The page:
Editor’s Note: Enrollment plummet proves need for administrative wake-up call


Enrollment plummet proves need for administrative wake-up call

By Editor-In-Chief

Columbia’s enrollment dropped for the seventh consecutive year, as reported in The Chronicle’s Front Page story. At 8,120 students—the decline began after 2008 when the college had 12,464—our enrollment is at its lowest since 1996, before some undergraduates were even born. 

This story has been written several times before. Presidents, provosts, financial officers and chairs annually share their thoughts about the college’s student headcount, and what will be done to attract and retain students. These comments are so predictable, in fact, that they demonstrate not only rote thinking but also a failure to respond quickly to critical situations. 

Year after year, consequences such as layoffs, program cancellations, department alterations, and the elimination of popular Columbia attractions have crippled the academic experience because of enrollment-related budget cuts. In the meantime, the number of administrators and the funds allotted to them is stable or increased. Though a slightly higher retention rate makes it easy to disregard these issues, the inequities don’t go unnoticed by the current community. The diminished resources are still a likely factor contributing to a dwindling student body.

According to the college’s public reports for the 2015 and 2016 fiscal years, expenses for college administration have seen an approximate $4 million increase—$27.8 million to $31.3 million—while academic departments saw a decrease of about $10 million—$82.3 million to $71.7 million. 

The announcement follows 2015’s fall enrollment figures that, according to Senior Vice President and Provost Stan Wearden, showed promise of a “turnaround point,” as reported Sept. 28, 2015, by The Chronicle. 

Outside factors that contributed to enrollment decline state or nation-wide include financial issues as well as funding issues that arose from the Illinois budget impasse and the halt of the state’s MAP grants. Wearden attributes our decline to these outside forces as well as other issues that affect the college  every year. 

When asked about factors specific to this year, he was stumped, adding that nothing significantly “bad has happened” at Columbia recently to contribute to the decline. Contrary to his remarks, Columbia’s issues right now run deeper than national or state trends.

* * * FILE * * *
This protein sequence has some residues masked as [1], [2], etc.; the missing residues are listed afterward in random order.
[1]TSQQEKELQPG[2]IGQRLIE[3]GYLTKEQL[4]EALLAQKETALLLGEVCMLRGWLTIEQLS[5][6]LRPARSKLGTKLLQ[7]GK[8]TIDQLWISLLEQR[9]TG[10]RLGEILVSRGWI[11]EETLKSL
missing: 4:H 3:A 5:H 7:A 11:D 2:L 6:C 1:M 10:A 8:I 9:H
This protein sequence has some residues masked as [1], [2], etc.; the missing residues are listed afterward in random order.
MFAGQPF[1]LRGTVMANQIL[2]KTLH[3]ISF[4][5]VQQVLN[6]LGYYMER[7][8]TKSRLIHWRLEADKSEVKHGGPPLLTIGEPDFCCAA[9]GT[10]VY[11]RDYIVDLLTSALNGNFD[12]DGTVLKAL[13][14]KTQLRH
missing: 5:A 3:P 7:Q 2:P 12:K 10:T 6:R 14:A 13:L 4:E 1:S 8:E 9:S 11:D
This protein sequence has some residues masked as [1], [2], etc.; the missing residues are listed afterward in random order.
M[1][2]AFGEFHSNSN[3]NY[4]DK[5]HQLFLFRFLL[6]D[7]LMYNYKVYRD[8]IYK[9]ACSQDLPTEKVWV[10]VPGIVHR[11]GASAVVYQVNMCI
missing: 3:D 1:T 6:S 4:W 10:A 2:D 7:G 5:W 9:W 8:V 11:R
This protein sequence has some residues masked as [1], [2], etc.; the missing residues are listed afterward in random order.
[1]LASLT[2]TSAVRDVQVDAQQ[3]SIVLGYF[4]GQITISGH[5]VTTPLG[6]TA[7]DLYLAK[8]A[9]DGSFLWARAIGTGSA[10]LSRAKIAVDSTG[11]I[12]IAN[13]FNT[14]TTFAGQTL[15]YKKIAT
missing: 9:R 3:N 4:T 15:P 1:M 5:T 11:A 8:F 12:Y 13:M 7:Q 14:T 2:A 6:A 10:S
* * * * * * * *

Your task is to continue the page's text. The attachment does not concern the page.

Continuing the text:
The continually troubling numbers should be a sign to Columbia’s top decision-makers: Whatever enrollment plan you think—or say—is working, is not. It’s time to start over.

In order to stop Columbia from its downward spiral, the administration needs to show legitimate commitment. This commitment needs to be conveyed monetarily, authentically, and with educational value as top priority.

There should be a proper ratio of administrative members to the amount of students. That number of college employees—as well as their salaries—should grow when the student body grows, not when it diminishes. Departments shouldn’t be the only units making cuts, administrative offices should as well. Instead of only laying off low-level staff members, the top should face comparable cuts. While this would not be an effective strategy if those offices were reaching target enrollment, there is no reason the suffering should be one-sided. Recruitment and retention issues are not the fault of Columbia’s current student body.

However, students could be vital resources for necessary changes in recruitment. Focus groups that foster candor and respect and reporting results to higher-ups could potentially fill the gaps in current strategies. Using feedback to create a bridge to the group Columbia desperately wants to come to or stay at the college would be invaluable.

Long-term enrollment issues are stressful and this should not be a time of blame, but accountability. The entire college community needs to work, celebrate victories and suffer shortfalls together in order to actually turn figures around.